The following Q&A with South Pole's Charles Henderson has been republished and originally appeared on Sustainable Brands.
Many companies are intrigued about setting science-based targets, yet are unsure about what this means in practice. So, we spoke to South Pole's Charles Henderson to learn more.
The number of companies basing their sustainability goals in climate science has grown dramatically in the past year — with Iron Mountain and Target among the latest players to set science-based targets (SBTs) that have been approved by the
Science Based Targets initiative (SBTi), which assesses and validates corporate climate goals.
Charles Henderson, Head of Corporate Climate Risks and Opportunities at carbon finance consultancy South Pole, points out, many companies are intrigued about setting a SBT, yet also unsure about what this means in practice and how it works. So, we picked his brain to learn more.
In a nutshell: the process of SBT-setting requires an understanding of what is (and is not) included, having a clear business case and resource plan; and, often, applying for an official endorsement of the targets set.
Whilst many high-profile companies have committed to SBTi endorsement, others have set targets that aren't validated. But this in itself is already a big accomplishment — having companies shift the way they set targets to better align with climate science.
However, external validation by the SBTi can make a lot of sense due to its communication and reputational gains, which help build trust with stakeholders. But achieving validation can also be a challenge: Submission comes with a cost and there is a risk that your targets may not pass validation. That is one reason why many companies choose to get support from an external advisor — to ensure targets are ambitious and achievable, but that they pass validation criteria.
And then the real challenge begins, which is defining ways for how to achieve your targets.
There is no "one solution fits all," since the best approach to implementing an SBT also depends on the company and the industry it operates in. It's different for a restaurant chain, that should foremost look at their suppliers; than for an IT firm, that most likely worries more about energy consumption. It's about understanding your CO2 impact first and identifying key “emission hotspots" before starting to design targets and acting on implementation:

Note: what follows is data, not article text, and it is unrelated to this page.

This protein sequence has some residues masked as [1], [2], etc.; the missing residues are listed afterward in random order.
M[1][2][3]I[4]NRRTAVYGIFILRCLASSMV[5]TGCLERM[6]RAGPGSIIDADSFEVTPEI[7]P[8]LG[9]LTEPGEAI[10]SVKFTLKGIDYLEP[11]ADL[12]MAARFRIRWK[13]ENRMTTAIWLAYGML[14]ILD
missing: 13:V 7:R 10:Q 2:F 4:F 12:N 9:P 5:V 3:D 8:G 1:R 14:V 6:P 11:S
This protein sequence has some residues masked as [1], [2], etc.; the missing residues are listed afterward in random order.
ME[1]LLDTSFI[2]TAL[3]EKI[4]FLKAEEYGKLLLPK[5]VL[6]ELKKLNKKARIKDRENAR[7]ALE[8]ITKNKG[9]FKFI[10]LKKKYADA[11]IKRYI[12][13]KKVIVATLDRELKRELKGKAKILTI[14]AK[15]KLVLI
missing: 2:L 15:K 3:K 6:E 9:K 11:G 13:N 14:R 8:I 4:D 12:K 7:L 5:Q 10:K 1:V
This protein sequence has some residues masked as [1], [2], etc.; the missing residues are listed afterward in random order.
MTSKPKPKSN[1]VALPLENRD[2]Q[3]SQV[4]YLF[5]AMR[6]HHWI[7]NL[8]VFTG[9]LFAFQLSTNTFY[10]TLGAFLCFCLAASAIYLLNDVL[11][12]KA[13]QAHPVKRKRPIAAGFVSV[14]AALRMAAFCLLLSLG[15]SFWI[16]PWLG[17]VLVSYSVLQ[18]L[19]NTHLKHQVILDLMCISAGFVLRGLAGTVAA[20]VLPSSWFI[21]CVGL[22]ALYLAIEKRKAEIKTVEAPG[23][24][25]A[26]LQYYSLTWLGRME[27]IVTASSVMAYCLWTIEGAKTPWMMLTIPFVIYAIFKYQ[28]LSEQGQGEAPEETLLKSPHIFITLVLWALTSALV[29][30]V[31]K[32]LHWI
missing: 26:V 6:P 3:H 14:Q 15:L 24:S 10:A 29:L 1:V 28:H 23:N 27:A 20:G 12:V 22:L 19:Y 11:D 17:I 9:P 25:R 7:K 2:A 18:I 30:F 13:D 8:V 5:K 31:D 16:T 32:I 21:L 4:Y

At first, big international companies with large carbon footprints approached the SBTi. Nowadays, setting these targets is becoming mainstream practice for companies of all sizes and sectors: To date, over 500 companies have either set or agreed to set them. Interestingly, many of these are leading food or beverage companies, as an article in Global Policy Journal points out, counting big brands such as Mars, Nestlé, Unilever, General Mills, Kellogg's, Danone, McDonald's and PepsiCo.
The speed at which these consumer goods companies have committed to science-based targets is a trend to follow: Despite the fact that the majority of their emissions are in their supply chains, where it is most difficult to achieve reductions, tackling them makes a lot of (business) sense. When the agricultural produce that they rely on is under real threat due to climate change, setting ambitious strategies to reduce and mitigate the effects achieves multiple objectives.
Stakeholder demands are another key reason. Consumers are becoming more conscious of the production process and the environmental impact of food and beverages. Six years ago, Oxfam launched a campaign that targeted the top ten global food and beverage manufacturers and pushed them to consider the indirect emissions from their supply chains (Scope 3 emissions). Over the course of the campaign, the NGO also suggested the use of science-based targets to do so and this pressure seems to have paid off.
Companies can now set and evaluate targets that align with a 1.5°C warming trajectory as of mid-October. This was a necessary update after the latest IPCC report reduced the maximum safe threshold from 2.0ºC, and outlined the urgent action we all need to take to avoid the disastrous effects of climate change.
So, what does this update mean in practice?
This update means that companies must be prepared to invest more time in setting and achieving their targets, and to truly accelerate their ambition. On the upside, communication to stakeholders becomes more meaningful as all targets will be more closely aligned with the latest climate science — and this shows true thought leadership and commitment.
South Pole is hosting a webinar on 21st of May to walk companies through this update and what it means in more detail. Click here for more information.
In our experience, there could be three different reasons:
We expect the SBT trend to accelerate substantially, especially given the growing grass-roots movements and overall momentum for climate action across the globe.
Since officially launching in June 2015,
Big developments we foresee:
 The new validation process for 1.5C alignment, launched in April, will come into effect as of mid-October 2019. This means that all submissions received by the SBTi prior to October 15th 2019 can be assessed against both the previous and the current criteria version.
Are you looking to reduce risks, make the most of opportunities and help tackle climate change? Find out how South Pole's experienced team can help your business set meaningful Science-Based Targets and refine your sustainability strategy.